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Digital Fund Weeknotes 19 (25th — 29th March)

It’s been a very busy week. A few quick links:

Don’t forget to fill in our survey if you applied to the Digital Fund.

It’s great to see Nick, Tayo and team launch this enquiry about the future of funders and grant making. I went to the initial scoping workshop and it’s always nice to see something come alive in the real world. Linked to this initiative, I’m still waiting for Indy Johar to publish a manifesto I contributed to that’s an important call to action for funders, (dramatically) called Code Red.

Lastly, this is a brilliant open letter from the Frameworks Institute on how society gives us little exposure to stories that encourage us to think about how the world works, and the implications this has for social change.

What we are doing

Alongside working with different applicants to make sure we create the best possible proposals to go to the April 29th UK Panel, we’ve been out of the office a lot this week.

On Tuesday and Wednesday we had the UK Portfolio team away days in Leeds— the Digital Fund sits within this part of the National Lottery Community Fund.

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The UK Portfolio team in full swing.

It was an important few days for the team because there are some changes happening. Derek Bardowell, our amazing leader, is off on sabbatical for 6 months as he has a really important book coming out. He’ll be doing all kinds of publicising and speaking up over the coming months that will need his full attention.

John Knights is stepping up into Derek’s role (Yay, John!) and so we spent time as a team working out how we want to be together during this transition and how we can support John, and also each play a role in continuing the vision that Derek set out for the UK Portfolio — and building on it.

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One of the teams showing their narrative for how we respond to change and act on a collective vision.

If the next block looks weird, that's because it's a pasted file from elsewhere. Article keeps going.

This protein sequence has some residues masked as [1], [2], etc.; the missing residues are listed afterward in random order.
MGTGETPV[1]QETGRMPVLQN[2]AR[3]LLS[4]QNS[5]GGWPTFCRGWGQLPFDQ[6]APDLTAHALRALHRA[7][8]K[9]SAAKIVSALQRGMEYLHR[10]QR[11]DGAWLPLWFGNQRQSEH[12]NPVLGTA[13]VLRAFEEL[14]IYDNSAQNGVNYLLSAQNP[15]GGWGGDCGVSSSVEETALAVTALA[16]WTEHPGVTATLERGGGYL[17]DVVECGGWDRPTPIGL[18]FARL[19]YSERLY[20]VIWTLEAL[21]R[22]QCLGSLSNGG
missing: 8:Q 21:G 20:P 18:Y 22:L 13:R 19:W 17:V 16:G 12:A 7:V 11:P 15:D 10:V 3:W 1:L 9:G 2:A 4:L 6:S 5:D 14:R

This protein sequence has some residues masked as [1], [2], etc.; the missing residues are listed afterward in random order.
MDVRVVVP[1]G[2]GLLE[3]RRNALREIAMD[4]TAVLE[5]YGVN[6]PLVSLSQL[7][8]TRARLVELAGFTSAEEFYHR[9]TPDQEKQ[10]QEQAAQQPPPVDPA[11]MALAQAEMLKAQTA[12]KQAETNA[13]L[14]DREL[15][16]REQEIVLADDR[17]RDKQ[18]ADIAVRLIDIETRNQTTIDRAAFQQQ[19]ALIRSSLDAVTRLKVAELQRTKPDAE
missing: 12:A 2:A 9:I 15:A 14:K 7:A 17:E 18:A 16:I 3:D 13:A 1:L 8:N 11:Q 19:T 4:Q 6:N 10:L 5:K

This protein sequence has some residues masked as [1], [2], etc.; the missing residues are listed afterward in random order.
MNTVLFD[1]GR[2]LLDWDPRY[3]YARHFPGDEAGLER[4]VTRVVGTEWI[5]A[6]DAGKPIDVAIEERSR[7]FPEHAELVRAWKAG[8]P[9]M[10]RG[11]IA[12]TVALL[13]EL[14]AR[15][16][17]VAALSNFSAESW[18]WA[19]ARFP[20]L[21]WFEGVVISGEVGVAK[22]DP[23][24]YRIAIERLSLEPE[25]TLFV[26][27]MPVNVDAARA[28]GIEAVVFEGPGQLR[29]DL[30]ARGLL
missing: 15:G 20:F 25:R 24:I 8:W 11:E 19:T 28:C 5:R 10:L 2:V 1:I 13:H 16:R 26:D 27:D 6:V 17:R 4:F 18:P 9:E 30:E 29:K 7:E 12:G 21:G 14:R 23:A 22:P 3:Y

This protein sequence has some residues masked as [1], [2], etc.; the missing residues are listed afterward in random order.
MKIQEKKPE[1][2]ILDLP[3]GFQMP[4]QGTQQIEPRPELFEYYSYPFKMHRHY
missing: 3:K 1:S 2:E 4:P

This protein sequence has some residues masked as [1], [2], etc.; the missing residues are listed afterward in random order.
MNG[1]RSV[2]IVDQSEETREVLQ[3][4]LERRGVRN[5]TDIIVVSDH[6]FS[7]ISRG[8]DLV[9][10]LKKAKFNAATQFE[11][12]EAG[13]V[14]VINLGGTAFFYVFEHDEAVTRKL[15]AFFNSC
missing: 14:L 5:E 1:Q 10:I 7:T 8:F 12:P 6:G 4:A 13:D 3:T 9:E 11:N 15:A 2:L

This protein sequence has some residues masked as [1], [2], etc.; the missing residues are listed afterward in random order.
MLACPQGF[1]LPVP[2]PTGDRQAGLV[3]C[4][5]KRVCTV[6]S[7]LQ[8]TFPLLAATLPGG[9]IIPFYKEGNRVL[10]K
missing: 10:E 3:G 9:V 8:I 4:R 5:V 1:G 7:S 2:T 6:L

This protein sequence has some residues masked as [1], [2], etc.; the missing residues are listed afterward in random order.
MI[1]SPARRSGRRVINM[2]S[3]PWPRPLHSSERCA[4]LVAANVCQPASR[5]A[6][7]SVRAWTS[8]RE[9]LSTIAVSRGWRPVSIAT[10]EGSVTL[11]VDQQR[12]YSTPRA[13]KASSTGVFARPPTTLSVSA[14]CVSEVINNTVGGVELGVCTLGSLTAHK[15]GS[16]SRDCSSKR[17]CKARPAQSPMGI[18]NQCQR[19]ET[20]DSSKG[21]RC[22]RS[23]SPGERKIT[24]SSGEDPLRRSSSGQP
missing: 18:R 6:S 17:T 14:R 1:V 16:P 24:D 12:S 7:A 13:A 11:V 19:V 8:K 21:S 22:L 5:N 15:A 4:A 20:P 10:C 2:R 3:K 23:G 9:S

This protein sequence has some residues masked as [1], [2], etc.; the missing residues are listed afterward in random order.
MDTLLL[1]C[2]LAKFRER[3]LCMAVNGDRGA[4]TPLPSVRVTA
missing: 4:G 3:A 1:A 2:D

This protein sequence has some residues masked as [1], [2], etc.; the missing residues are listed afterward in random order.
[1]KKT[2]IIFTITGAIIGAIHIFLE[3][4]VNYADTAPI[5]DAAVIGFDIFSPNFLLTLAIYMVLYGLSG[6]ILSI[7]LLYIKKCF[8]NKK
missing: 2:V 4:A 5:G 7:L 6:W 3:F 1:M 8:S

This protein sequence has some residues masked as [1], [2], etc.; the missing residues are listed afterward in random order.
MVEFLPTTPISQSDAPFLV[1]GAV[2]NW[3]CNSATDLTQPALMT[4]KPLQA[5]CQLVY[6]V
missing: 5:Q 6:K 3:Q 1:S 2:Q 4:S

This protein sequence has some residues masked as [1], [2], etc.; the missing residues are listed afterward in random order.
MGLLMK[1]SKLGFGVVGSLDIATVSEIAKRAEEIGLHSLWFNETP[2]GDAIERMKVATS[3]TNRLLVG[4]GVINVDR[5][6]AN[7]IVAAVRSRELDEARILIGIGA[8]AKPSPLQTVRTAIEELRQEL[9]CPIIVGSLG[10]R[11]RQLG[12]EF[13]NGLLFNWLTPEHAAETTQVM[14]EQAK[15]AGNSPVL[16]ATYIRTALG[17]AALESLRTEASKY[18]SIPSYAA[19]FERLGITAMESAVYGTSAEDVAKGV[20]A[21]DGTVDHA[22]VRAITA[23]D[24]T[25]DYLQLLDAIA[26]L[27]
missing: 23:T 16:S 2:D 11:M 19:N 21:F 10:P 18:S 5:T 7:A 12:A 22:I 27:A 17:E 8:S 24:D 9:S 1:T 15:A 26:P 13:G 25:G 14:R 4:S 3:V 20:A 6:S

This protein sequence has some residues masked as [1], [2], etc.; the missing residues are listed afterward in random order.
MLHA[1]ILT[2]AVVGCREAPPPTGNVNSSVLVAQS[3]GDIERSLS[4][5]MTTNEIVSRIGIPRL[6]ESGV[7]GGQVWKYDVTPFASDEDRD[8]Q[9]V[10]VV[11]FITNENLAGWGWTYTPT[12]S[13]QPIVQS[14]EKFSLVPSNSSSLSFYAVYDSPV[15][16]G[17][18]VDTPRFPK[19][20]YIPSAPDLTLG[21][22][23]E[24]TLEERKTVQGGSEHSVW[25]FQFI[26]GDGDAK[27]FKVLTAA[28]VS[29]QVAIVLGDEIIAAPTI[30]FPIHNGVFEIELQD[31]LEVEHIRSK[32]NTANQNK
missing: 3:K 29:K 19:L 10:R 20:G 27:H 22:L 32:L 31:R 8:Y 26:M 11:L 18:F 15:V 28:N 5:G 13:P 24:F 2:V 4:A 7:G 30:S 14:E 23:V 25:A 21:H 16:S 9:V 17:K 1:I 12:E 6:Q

We had our first learning event about the Digital Fund in Cardiff. A great team effort, with Livia and Laura from the team sorting all the logistics etc, and Cath and I doing the delivery, in partnership with the Wales Office (who kindly lent us Joe), plus a translator, and Janet from Reach Volunteering. Thank you all!

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Janet on the right doing her session on recruiting a “digital trustee.”

What we are learning

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My slides after translation — it brings a whole other level of challenge to content design!

When doing anything in Wales we need to make sure that all the materials we use are also translated in to welsh. This takes time and we were very lucky to have a translator to sort the (many) slides in advance. As someone used to working in Google Slides so I can add to and iterate my presentations right up to the last minute (so that they are as relevant as possible to the specific content / an audience you find yourself with), this was definitely not possible!

We collected lots of feedback on the day and also documented the questions people had. I’ll write these up when we’ve done all 7 as a longer and separate learning post — it will also be interesting to see how the questions change in different parts of the UK. However, my main take away from this first event was how important it is to show up in person and be there to answer questions, even if it can feel difficult ( of course 80% of the 40 people who came, were people we’d turned down for funding). Organisations want to learn and understand more about how technology is changing society, and changing people’s needs and expectations and therefore how to respond to that, but they can only do so if we support them to.

I’ve been looking at the responses so far to the Digital Fund survey and wanted to share a few reflections.

There was quite a bit of feedback about things not being as clear as people would’ve liked. We definitely could have published more before we launched the fund about what good looked like and ensured people had seen the “success factors” (and Strand 2’s) not just the “eligibility criteria.”